A friend of my mine owns a century old victorian that still has much of the
original glass. The glass has actually sagged so the bottom is thicker than
the top. She feels that the they have historical value and doesn't want to
tamper too much with the house as it is worth about 900k. Any suggestions
*other* than cheap plastic to improve the insulation window performance?
Thanks in advance.
Promote Renewable Energy
While a common belief, it's almost certainly not true that the
thickness difference at the bottom is owing to glass "sagging" from
age...see the following
That piece of trivia aside, I commend the thought of not desecrating a
possibly historic house both from the possible financial ramifications
but moreso even from the simply "it's the right thing" to do
I'd investigate what is apropos for the specific area and house and go
that route. As someone else noted, external storms are certainly not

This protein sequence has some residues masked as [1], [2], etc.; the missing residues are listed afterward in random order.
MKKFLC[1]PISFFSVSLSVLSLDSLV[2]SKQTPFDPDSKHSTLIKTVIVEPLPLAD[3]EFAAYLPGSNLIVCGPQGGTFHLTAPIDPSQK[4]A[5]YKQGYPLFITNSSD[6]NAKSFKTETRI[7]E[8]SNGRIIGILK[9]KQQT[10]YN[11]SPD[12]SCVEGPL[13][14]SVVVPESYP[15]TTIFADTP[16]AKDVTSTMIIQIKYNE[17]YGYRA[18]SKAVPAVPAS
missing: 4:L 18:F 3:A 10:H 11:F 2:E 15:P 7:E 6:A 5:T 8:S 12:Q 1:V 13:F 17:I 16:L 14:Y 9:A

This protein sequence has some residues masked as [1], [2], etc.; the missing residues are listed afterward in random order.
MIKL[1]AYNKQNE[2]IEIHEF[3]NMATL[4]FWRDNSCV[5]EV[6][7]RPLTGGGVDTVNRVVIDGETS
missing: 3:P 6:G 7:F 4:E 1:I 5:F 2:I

unheard of. If the house is in a conservation district, they
undoubtedly have guidelines -- if not, restricted, even so it is
likely they will be happy to point you in reasonable directions.
Another spot to read about 'glass flow' is the urban legends
It's in their FAQ-
She can buy expensive plastic. In the 70's, when oil was
expensive, there were a million businesses that installed 'inside
storms' - basically a plastic/lexan with magnetic edges which stuck to
the thin magnets they installed on the inside. It gave an invisible
third pane that went up and down easily, and stored easily.
There must still be some of these businesses around. [and if there
aren't, it isn't brain surgery to do it yourself]
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